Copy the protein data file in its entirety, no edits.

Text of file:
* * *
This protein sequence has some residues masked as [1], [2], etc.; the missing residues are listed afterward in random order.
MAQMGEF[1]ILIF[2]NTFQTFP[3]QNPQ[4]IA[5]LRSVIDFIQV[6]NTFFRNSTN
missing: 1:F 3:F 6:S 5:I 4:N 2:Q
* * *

This protein sequence has some residues masked as [1], [2], etc.; the missing residues are listed afterward in random order.
MAQMGEF[1]ILIF[2]NTFQTFP[3]QNPQ[4]IA[5]LRSVIDFIQV[6]NTFFRNSTN
missing: 1:F 3:F 6:S 5:I 4:N 2:Q